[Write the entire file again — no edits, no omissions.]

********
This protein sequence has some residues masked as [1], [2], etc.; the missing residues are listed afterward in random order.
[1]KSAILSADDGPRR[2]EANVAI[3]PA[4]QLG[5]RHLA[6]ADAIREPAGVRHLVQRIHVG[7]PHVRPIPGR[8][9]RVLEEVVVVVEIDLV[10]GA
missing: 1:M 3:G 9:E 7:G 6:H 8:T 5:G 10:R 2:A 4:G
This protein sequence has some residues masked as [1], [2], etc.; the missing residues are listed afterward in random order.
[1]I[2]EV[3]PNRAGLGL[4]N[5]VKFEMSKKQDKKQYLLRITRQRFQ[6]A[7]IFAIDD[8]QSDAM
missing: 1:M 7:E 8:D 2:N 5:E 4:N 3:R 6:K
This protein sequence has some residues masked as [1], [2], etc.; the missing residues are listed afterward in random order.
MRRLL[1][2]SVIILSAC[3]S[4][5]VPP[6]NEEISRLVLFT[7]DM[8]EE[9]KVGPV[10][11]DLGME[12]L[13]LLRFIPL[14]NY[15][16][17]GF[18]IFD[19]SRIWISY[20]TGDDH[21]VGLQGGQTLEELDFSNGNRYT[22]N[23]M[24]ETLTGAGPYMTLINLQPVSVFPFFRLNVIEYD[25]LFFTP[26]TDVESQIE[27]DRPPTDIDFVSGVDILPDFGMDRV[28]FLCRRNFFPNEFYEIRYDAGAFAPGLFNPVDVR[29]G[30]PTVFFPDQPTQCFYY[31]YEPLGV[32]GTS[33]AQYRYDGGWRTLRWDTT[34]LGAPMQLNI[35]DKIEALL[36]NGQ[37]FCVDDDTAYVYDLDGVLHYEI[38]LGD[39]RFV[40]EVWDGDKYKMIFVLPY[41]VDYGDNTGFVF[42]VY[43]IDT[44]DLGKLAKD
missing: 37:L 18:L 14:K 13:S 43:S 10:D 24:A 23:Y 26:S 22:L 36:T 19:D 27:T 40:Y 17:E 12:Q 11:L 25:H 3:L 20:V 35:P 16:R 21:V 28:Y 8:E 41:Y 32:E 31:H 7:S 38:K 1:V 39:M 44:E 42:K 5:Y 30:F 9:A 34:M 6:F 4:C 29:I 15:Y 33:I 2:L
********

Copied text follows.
This protein sequence has some residues masked as [1], [2], etc.; the missing residues are listed afterward in random order.
[1]KSAILSADDGPRR[2]EANVAI[3]PA[4]QLG[5]RHLA[6]ADAIREPAGVRHLVQRIHVG[7]PHVRPIPGR[8][9]RVLEEVVVVVEIDLV[10]GA
missing: 1:M 3:G 9:E 7:G 6:H 8:T 5:G 10:R 2:A 4:G
This protein sequence has some residues masked as [1], [2], etc.; the missing residues are listed afterward in random order.
[1]I[2]EV[3]PNRAGLGL[4]N[5]VKFEMSKKQDKKQYLLRITRQRFQ[6]A[7]IFAIDD[8]QSDAM
missing: 1:M 7:E 8:D 2:N 5:E 4:N 3:R 6:K
This protein sequence has some residues masked as [1], [2], etc.; the missing residues are listed afterward in random order.
MRRLL[1][2]SVIILSAC[3]S[4][5]VPP[6]NEEISRLVLFT[7]DM[8]EE[9]KVGPV[10][11]DLGME[12]L[13]LLRFIPL[14]NY[15][16][17]GF[18]IFD[19]SRIWISY[20]TGDDH[21]VGLQGGQTLEELDFSNGNRYT[22]N[23]M[24]ETLTGAGPYMTLINLQPVSVFPFFRLNVIEYD[25]LFFTP[26]TDVESQIE[27]DRPPTDIDFVSGVDILPDFGMDRV[28]FLCRRNFFPNEFYEIRYDAGAFAPGLFNPVDVR[29]G[30]PTVFFPDQPTQCFYY[31]YEPLGV[32]GTS[33]AQYRYDGGWRTLRWDTT[34]LGAPMQLNI[35]DKIEALL[36]NGQ[37]FCVDDDTAYVYDLDGVLHYEI[38]LGD[39]RFV[40]EVWDGDKYKMIFVLPY[41]VDYGDNTGFVF[42]VY[43]IDT[44]DLGKLAKD
missing: 37:L 18:L 14:K 13:S 43:S 10:D 24:A 23:Y 26:S 22:L 36:T 19:D 27:T 40:Y 17:E 12:Q 11:L 25:H 3:L 20:V 35:P 16:R 21:V 28:Y 8:E 41:Y 32:E 31:H 7:S 38:K 1:V 39:M 44:E 42:K 5:Y 30:F 9:A 34:M 6:F 4:C 29:I 15:Y 33:I 2:L